Analysis of a swing state: Political ads pack North Carolina local TV

This year has been anything but typical when it comes to politics. The 2016 presidential election has been arguably one of the most contentious in history, the live debates have drawn in more viewers than ever, and combined advertising spend from the candidates and their supporting groups has been much lower than anticipated. In a year when control of the White House and the US Senate are up for grabs, every vote counts and swing states can make all of the difference.

One of the most active battlegrounds has been North Carolina where high-profile and competitive races for President, US Senator and state governor are being fiercely contested. The demand for TV commercial time in the state by political advertisers has been intense and the volume of political ads has sharply increased during the run up to Election Day. More commercials from politicians have meant fewer spots from other advertisers and we have examined our data to learn how other vertical categories are being affected.

For this analysis, we focused on local news broadcasts, which typically account for 60-70% of political ad time purchased on local TV stations. Data are based on the state’s three largest TV markets – Charlotte, Raleigh and Greensboro – and cover the period of January 4, 2016 – October 23, 2016. The time frame enables comparisons between periods of light vs. heavy political ad volume. Our core metric is ad time (rather than number of units) because time is the scarce resource that advertisers are purchasing.

Disruption in the marketplace

Local news broadcasts in the three markets have carried more than 26,500 minutes of commercial time through October 23. Auto manufacturers and dealers had a 26.3% share of this ad time and was the top category, followed by retail (13.7% share) and political (10.5% share).

Of course, political advertising has been timed to the election calendar and therefore concentrated in fewer weeks. There were brief spikes in early March for the Presidential primary contests, in early June for Congressional primary races and in July to leverage voter interest in the national conventions. General election advertising began in earnest at the beginning of August. Category share of ad time in local news broadcasts has evolved accordingly.

Automotive and political advertisers vie for a lot of the same inventory and local news programming is at the top of their respective wish lists. During election years, this has the potential to disrupt the marketplace. Throughout 2016, auto advertisers in these North Carolina markets have stuck to a traditional timing strategy: less weight at the beginning of the month building to a peak in the last fortnight when dealers are trying to reach their monthly sales targets. But since political began its surge in early August, auto share of ad time in local news telecast has been declining and the typical weekly flow of ad weight has also been impacted. For example, during the last week of September auto activity dropped from the prior week when it ordinarily should have been rising to its monthly peak.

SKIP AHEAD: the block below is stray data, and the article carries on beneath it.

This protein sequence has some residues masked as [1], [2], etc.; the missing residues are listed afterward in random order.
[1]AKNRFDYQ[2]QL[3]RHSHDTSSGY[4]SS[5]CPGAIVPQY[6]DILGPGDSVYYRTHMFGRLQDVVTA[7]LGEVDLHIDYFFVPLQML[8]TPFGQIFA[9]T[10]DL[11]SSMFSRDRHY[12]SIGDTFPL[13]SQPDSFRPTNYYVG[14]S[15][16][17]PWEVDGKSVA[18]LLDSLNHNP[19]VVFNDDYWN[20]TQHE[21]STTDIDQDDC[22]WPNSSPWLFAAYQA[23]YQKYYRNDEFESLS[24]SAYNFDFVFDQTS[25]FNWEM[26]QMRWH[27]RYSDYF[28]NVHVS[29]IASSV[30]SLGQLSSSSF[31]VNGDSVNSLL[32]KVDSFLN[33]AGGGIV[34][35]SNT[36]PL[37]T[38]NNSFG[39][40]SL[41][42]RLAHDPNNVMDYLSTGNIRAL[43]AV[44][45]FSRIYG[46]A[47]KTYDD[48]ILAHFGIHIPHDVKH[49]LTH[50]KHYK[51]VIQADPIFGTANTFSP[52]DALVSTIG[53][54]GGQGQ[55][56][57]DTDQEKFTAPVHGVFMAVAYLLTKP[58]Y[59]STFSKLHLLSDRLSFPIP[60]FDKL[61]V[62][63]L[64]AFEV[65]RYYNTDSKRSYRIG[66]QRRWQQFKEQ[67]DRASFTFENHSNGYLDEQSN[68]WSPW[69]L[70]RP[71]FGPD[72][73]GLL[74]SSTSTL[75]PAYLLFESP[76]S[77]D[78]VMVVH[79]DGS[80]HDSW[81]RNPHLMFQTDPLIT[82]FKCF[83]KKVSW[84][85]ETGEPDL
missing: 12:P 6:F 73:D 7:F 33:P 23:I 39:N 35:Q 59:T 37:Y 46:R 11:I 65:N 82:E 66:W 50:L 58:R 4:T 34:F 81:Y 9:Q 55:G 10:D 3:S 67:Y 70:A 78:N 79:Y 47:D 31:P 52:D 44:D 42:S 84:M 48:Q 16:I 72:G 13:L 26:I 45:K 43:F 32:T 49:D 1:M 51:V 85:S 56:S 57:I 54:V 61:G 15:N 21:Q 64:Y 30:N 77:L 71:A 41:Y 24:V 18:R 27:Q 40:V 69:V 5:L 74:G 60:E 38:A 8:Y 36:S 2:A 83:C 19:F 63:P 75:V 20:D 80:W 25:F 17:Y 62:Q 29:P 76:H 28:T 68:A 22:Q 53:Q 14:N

Retailers have also been displaced by political advertising. Although retailers generally buy local TV time in a broader range of inventory than politicians, news programming is still a central part of their schedules. As local news inventory became scarcer during August, retailers pulled back a bit in the genre but still maintained a significant presence to promote back-to-school shopping and Labor Day sales events. During the past 6-7 weeks, retail’s visibility has shrunk and its share of local news ad time is at its lowest level of the year.

With the winter holidays approaching, retail TV advertisers in North Carolina have recently been playing a waiting game. Once the election cycle concludes on November 8 and political ads (temporarily) disappear from the airwaves, retailers will predictably re-emerge with campaigns to support their Black Friday and holiday strategies.

North Carolina offers an extreme, but not isolated, example of how political elections can disrupt local TV ad marketplaces and affect other categories of advertisers. The directional patterns highlighted in this analysis have also occurred in dozens of other TV markets where there are tight races and well-funded candidates and groups. It’s just a question of magnitude.

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